Dog attack sends 7-year-old to hospital

Hearing the sound of a dog bark now frightens 7-year-old Ebony Carter.

She is scarred, both mentally and physically, following a vicious dog attack.

“If I see any dogs I'll just go inside,” Ebony said.

Last Wednesday, she was playing outside in her backyard when her mother heard her screams.

“I hear this death cringing scream,” Miracle Catching explained.

Catching ran immediately out to her daughter and saw her daughter's face was covered in blood.

“All I see is the tissue from her skin hanging out,” Catching said.

Her daughter said she had just been attacked by a dog.

“I was just playing and this dog just showed up out of nowhere and bit me,” Ebony said.

The bite required a hospital visit and nine stitches.

Catching was shaken but not shocked by the incident.

She said stray and loose dogs are a constant issue in her neighborhood.

She can't bear the thought of this dog attacking again.

South Bend Animal Care and Control said they have canvassed the neighborhood looking for the dog.

But when situations like this one occur, they need the public's help.

 “It is very important in cases where a stray dog has come into your yard and either attacked or nipped or bitten, either you or someone you are responsible for, it is critical to at least take note of what the dog looks like. Try to remember any description possible,” Shelter Manager Matt Harmon explained.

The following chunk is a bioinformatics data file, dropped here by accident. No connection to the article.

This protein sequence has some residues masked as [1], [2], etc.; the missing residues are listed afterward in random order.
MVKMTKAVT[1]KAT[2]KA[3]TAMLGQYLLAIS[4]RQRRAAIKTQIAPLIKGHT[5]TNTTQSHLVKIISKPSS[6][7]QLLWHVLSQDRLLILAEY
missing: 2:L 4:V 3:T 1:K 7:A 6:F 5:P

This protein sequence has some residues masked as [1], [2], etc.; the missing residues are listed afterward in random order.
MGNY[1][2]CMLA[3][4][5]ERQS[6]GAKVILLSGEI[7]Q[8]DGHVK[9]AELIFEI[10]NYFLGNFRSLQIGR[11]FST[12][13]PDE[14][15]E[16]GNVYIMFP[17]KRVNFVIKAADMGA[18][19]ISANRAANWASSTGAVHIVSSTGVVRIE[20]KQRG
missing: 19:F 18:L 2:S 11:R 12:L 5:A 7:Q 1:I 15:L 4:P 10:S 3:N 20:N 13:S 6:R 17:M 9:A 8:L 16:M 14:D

Animal Care and Control also urges pet owners to do their part.

Starting, by getting their pet spayed or neutered.

It is something they say is crucial to lowering an animal's aggression.

“Spaying and neutering animals is very important to keep them from biting as well. Unaltered male dogs are 70-percent more likely to be a biting animal,” Harmon added.

He said dogs chained up and confined most of their lives are 75-percent more likely to bite.

Miracle Catching pleads for pet owners across South Bend to think about the long lasting consequences.

“People need to start putting their dogs on leashes and chains. It's not that hard. It takes two seconds to prevent this from happening to someone else,” she said.

So little kids like Ebony can play outside in peace not worried or afraid for their safety.

If you ever see an animal you think may be a danger to public safety you are urged to call Animal Care and Control.

And if it is an immediate threat do not hesitate to call 9-1-1.

Tips from the SBACC
  • There is no such thing as a bad breed of dog. All dogs can bite if provoked. Responsible dog ownership is key.
  • Carefully consider your pet selection. Consult your veterinarian.
  • Socialize your dog so it feels at ease around strangers and other animals. Don't put your dog in a position where it feels threatened and teased.
  • Train your dog to respond to the basic commands.
  • Keep your dog healthy. Have your dog vaccinated against rabies.
  • Neuter your dog. Neutered dogs are three times less likely to bite.
  • Be alert to signs your dog is uncomfortable or feeling aggressive.
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